The Stars have missed the playoffs five straight seasons. In some of those seasons, the Stars have come achingly close to qualifying for the postseason, only to fall out of it in the final days of the regular season. In 2011, for instance, they lost their final regular-season game, which cost them a playoff berth. A year later, they slumped down the stretch and lost control of the Pacific Division and a playoff spot. In the lockout-shortened 2013 season, they were winless in their final five games of the season to see any shot at a postseason berth disappear.
Could the same thing happen this season?
Would Robidas have helped secure a postseason spot? Sure. But it seems clear Nill does not want to find himself on the outside of the playoff bubble and then watch as assets walk out the door.
Does this suggest then that Nill be looking to move Ray Whitney or Vernon Fiddler, both of whom can become unrestricted free agents this summer?
Perhaps, especially if Nill might be able to land a player with some term on his contract in exchange or in a separate deal.
Robidas was acquired from the Dallas Stars for a conditional fourth-round pick that could become a third-rounder if he plays in 50 percent of the team's playoff games and the Ducks reach the Western Conference finals.
The 37-year-old Robidas has played in 24 games for Dallas this season, posting five points (4-1-5). He has not appeared in a game since breaking his leg on Nov. 29 against Chicago. Robidas ranks seventh in team history with 704 games played spanning two stints with the club (2002-04, 2005-14).
"Stephane is the consummate professional," Stars general manager Jim Nill said. "He has set a great example for our young core, not only when he was playing, but in his recovery as well. We want to wish Stephane and his family the best and thank him for all that he's done in his time here."
The Ducks (43-14-5) sent Fasth to the Edmonton Oilers for a fifth-round pick in 2014 and a third-round pick in '15. The 31-year-old Fasth took the league by storm last season, when he went 15-6 with a 2.18 goals-against average. He has been limited to five games this season because of a lower-body injury, going 2-2-1 with a 2.95 GAA.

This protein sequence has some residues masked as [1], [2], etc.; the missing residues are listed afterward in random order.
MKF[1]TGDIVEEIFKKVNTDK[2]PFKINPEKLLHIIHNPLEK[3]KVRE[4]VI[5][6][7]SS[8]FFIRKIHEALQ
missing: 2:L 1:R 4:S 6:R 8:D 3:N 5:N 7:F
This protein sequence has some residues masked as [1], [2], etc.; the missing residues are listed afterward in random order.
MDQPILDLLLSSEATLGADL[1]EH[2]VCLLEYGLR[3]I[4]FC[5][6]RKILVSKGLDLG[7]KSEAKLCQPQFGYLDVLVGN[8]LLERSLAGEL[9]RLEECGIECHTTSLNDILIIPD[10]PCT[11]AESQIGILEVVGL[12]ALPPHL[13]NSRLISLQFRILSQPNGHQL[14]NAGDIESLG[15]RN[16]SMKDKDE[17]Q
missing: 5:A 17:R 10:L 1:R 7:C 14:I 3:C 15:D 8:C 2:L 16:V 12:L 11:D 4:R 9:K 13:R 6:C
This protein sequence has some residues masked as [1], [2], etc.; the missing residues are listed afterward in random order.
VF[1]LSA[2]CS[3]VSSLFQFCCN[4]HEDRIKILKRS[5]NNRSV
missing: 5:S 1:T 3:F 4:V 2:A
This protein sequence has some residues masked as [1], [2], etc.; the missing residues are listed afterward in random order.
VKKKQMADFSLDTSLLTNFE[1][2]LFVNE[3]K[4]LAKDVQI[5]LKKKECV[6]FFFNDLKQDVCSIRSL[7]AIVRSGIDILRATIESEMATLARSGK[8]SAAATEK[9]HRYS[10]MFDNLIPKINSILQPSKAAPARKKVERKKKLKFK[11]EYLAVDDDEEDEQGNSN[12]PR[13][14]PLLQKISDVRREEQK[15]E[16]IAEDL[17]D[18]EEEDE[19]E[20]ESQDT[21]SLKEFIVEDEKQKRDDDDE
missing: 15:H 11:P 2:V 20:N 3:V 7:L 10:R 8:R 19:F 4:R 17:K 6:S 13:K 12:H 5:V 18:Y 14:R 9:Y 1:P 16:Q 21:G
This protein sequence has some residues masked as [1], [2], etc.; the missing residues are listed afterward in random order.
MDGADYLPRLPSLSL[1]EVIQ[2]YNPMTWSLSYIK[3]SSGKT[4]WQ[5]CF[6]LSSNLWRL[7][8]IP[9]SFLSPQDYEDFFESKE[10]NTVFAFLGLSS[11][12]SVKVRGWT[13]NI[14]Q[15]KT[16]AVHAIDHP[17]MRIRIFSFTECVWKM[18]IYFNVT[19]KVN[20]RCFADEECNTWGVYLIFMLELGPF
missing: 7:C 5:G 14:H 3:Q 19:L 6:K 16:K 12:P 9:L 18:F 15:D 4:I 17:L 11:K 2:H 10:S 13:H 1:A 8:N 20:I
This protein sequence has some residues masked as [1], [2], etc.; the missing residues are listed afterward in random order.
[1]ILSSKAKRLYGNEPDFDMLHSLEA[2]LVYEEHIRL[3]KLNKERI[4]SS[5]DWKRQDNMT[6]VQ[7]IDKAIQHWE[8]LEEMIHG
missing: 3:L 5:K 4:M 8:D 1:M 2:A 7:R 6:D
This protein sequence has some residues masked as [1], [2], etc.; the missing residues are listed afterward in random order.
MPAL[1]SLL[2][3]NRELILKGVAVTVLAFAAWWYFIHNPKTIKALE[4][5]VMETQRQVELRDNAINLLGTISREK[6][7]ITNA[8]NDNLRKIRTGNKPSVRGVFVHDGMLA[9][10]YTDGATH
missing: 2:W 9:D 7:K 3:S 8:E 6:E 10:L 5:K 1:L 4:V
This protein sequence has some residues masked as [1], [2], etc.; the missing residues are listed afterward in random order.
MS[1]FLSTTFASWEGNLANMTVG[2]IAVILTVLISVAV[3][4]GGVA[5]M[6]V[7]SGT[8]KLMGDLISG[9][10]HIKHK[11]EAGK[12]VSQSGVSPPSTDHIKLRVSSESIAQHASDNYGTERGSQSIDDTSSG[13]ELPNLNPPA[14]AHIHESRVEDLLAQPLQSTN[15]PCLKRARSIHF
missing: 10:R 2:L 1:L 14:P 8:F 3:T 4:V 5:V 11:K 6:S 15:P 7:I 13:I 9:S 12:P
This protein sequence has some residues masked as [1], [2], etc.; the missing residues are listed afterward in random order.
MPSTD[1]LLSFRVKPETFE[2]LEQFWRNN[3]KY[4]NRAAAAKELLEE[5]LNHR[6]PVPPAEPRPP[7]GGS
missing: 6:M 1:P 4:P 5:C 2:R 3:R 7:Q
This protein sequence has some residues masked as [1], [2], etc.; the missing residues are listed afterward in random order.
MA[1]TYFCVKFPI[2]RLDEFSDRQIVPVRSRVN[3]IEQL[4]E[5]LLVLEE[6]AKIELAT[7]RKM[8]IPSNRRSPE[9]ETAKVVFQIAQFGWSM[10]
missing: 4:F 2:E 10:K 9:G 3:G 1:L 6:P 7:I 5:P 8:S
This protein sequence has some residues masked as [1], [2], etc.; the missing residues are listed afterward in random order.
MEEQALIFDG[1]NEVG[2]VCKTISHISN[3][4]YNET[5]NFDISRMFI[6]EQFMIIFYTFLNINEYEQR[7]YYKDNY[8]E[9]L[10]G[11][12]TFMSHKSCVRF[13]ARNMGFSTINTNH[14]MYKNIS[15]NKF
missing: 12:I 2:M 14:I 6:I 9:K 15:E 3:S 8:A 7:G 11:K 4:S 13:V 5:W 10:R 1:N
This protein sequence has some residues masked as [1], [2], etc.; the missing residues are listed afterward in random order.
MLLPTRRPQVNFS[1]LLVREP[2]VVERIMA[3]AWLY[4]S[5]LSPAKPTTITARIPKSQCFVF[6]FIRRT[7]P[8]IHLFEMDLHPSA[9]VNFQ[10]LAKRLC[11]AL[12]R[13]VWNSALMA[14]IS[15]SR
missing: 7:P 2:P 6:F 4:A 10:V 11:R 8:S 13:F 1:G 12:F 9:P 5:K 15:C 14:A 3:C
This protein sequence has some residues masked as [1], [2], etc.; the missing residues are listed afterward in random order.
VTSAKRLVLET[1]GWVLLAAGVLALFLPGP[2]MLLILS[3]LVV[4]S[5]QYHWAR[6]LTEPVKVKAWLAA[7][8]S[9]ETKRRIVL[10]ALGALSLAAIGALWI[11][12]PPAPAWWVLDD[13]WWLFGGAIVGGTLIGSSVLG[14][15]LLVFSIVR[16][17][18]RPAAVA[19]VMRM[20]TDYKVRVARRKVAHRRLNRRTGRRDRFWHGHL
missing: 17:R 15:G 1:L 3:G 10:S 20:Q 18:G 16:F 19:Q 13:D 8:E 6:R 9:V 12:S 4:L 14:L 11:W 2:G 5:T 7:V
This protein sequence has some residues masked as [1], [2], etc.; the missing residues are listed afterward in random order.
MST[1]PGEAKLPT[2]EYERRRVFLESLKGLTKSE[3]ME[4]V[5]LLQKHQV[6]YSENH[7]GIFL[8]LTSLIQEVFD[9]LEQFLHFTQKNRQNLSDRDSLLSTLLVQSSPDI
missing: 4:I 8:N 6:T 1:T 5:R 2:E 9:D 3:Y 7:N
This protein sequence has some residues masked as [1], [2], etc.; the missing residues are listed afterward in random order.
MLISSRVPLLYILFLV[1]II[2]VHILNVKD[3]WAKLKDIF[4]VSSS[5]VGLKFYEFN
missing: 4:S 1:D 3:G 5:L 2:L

DALLAS -- Alex Chiasson broke a third-period tie with his first goal in 13 games, and Lindy Ruff earned his 600th NHL coaching victory with a 3-2 win over his former team, the Buffalo Sabres, on Monday night.
The Stars opened a two-point lead over their closest pursuers for eighth place in the Western Conference. Ruff posted his first 571 wins with the Sabres before joining the Stars.
Defensemen Jordie Benn and Alex Goligoski both scored their third goal of the season for the Stars, who overcame a 1-0 deficit. Benn had been scoreless for 11 games, and Goligoski had gone 48 without a goal.
You know I'm intrigued by bubble teams at this time of year -- it's my favorite thing to write about.
The Dallas Stars are another team on the bubble, hanging on to a playoff spot by the slimmest of margins.
But it's not posing any issues for Stars general manager Jim Nill. He's got a clear plan, regardless.
He's open to hockey deals, yes, but he's not going to trade for any pending UFAs.
"Correct, we're not going to be in the rental market," Nill told ESPN.com Monday. "But if there's a hockey deal that makes sense, we'll look at it."
He's got pending UFAs of his own, such as veteran winger Ray Whitney and center Vernon Fiddler.
Given where the team is right now, the sense is he trades those types of players only if the deal makes sense. He wouldn't do it for the sake of gaining a limited asset in return.
"We're open for business, I'm always looking at things, but I'm not rushing to do something just to move a body to get a pick," Nill said.